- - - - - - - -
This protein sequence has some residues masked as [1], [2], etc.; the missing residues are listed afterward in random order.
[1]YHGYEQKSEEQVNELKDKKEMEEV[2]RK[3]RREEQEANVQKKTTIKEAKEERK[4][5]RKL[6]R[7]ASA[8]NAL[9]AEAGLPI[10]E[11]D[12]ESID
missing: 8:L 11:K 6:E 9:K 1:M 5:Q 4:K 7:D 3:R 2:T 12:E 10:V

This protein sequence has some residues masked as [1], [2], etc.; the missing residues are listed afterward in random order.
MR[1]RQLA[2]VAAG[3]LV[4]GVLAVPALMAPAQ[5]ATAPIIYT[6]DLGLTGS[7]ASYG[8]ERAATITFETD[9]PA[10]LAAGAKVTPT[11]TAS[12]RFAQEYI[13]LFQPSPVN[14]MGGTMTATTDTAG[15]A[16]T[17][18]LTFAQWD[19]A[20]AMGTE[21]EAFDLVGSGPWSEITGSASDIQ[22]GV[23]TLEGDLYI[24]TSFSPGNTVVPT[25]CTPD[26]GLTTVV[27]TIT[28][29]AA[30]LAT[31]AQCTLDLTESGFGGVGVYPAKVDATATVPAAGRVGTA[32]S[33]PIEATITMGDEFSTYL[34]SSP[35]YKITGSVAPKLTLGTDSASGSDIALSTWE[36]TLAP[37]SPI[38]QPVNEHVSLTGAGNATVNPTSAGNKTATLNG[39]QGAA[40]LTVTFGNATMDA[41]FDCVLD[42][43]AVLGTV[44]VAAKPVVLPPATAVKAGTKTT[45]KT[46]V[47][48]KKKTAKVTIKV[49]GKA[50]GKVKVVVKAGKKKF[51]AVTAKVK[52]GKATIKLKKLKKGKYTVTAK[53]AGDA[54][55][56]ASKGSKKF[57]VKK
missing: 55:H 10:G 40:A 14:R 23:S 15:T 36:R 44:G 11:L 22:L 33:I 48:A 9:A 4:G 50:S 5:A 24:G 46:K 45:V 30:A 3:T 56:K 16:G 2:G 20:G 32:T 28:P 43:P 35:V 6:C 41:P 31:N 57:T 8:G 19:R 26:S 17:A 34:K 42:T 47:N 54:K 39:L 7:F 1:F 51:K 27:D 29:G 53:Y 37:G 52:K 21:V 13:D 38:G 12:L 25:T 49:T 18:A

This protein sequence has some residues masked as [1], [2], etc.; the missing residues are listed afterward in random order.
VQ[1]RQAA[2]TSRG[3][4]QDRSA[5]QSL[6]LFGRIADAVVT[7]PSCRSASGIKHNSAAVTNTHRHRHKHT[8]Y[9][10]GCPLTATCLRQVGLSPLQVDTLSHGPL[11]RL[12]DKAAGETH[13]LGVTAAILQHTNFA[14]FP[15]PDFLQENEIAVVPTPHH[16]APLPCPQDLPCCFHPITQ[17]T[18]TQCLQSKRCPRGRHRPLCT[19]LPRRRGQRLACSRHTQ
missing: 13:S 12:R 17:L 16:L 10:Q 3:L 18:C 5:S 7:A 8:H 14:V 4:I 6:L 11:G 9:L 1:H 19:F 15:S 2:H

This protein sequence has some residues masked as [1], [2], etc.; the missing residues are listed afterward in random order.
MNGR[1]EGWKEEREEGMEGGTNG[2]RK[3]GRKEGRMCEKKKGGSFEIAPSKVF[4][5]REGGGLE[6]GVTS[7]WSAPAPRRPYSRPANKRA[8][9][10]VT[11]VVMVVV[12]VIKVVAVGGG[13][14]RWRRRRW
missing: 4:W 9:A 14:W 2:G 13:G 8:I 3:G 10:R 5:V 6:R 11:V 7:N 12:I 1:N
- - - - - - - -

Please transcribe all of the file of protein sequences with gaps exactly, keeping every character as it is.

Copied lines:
This protein sequence has some residues masked as [1], [2], etc.; the missing residues are listed afterward in random order.
[1]YHGYEQKSEEQVNELKDKKEMEEV[2]RK[3]RREEQEANVQKKTTIKEAKEERK[4][5]RKL[6]R[7]ASA[8]NAL[9]AEAGLPI[10]E[11]D[12]ESID
missing: 8:L 11:K 6:E 9:K 1:M 5:Q 4:K 7:D 3:R 2:T 12:E 10:V

This protein sequence has some residues masked as [1], [2], etc.; the missing residues are listed afterward in random order.
MR[1]RQLA[2]VAAG[3]LV[4]GVLAVPALMAPAQ[5]ATAPIIYT[6]DLGLTGS[7]ASYG[8]ERAATITFETD[9]PA[10]LAAGAKVTPT[11]TAS[12]RFAQEYI[13]LFQPSPVN[14]MGGTMTATTDTAG[15]A[16]T[17][18]LTFAQWD[19]A[20]AMGTE[21]EAFDLVGSGPWSEITGSASDIQ[22]GV[23]TLEGDLYI[24]TSFSPGNTVVPT[25]CTPD[26]GLTTVV[27]TIT[28][29]AA[30]LAT[31]AQCTLDLTESGFGGVGVYPAKVDATATVPAAGRVGTA[32]S[33]PIEATITMGDEFSTYL[34]SSP[35]YKITGSVAPKLTLGTDSASGSDIALSTWE[36]TLAP[37]SPI[38]QPVNEHVSLTGAGNATVNPTSAGNKTATLNG[39]QGAA[40]LTVTFGNATMDA[41]FDCVLD[42][43]AVLGTV[44]VAAKPVVLPPATAVKAGTKTT[45]KT[46]V[47][48]KKKTAKVTIKV[49]GKA[50]GKVKVVVKAGKKKF[51]AVTAKVK[52]GKATIKLKKLKKGKYTVTAK[53]AGDA[54][55][56]ASKGSKKF[57]VKK
missing: 55:H 10:G 40:A 14:R 23:S 15:T 36:R 44:G 11:L 22:L 33:I 48:A 9:A 4:G 50:S 5:A 24:G 46:K 45:V 30:A 3:T 56:K 16:G 2:G 20:G 32:T 28:P 43:P 35:V 6:C 41:P 31:N 57:T 8:G 19:R 26:S 17:A 34:K 42:T 47:N 54:K 39:L 7:F 1:F 51:K 27:D 29:G 53:Y 37:G 52:K 21:V 13:D 38:G 12:L 25:T 49:T 18:A

This protein sequence has some residues masked as [1], [2], etc.; the missing residues are listed afterward in random order.
VQ[1]RQAA[2]TSRG[3][4]QDRSA[5]QSL[6]LFGRIADAVVT[7]PSCRSASGIKHNSAAVTNTHRHRHKHT[8]Y[9][10]GCPLTATCLRQVGLSPLQVDTLSHGPL[11]RL[12]DKAAGETH[13]LGVTAAILQHTNFA[14]FP[15]PDFLQENEIAVVPTPHH[16]APLPCPQDLPCCFHPITQ[17]T[18]TQCLQSKRCPRGRHRPLCT[19]LPRRRGQRLACSRHTQ
missing: 13:S 12:R 17:L 16:L 10:Q 3:L 18:C 5:S 7:A 8:H 14:V 4:I 6:L 11:G 9:L 1:H 19:F 15:S 2:H

This protein sequence has some residues masked as [1], [2], etc.; the missing residues are listed afterward in random order.
MNGR[1]EGWKEEREEGMEGGTNG[2]RK[3]GRKEGRMCEKKKGGSFEIAPSKVF[4][5]REGGGLE[6]GVTS[7]WSAPAPRRPYSRPANKRA[8][9][10]VT[11]VVMVVV[12]VIKVVAVGGG[13][14]RWRRRRW
missing: 4:W 9:A 14:W 2:G 13:G 8:I 3:G 10:R 5:V 6:R 11:V 7:N 12:I 1:N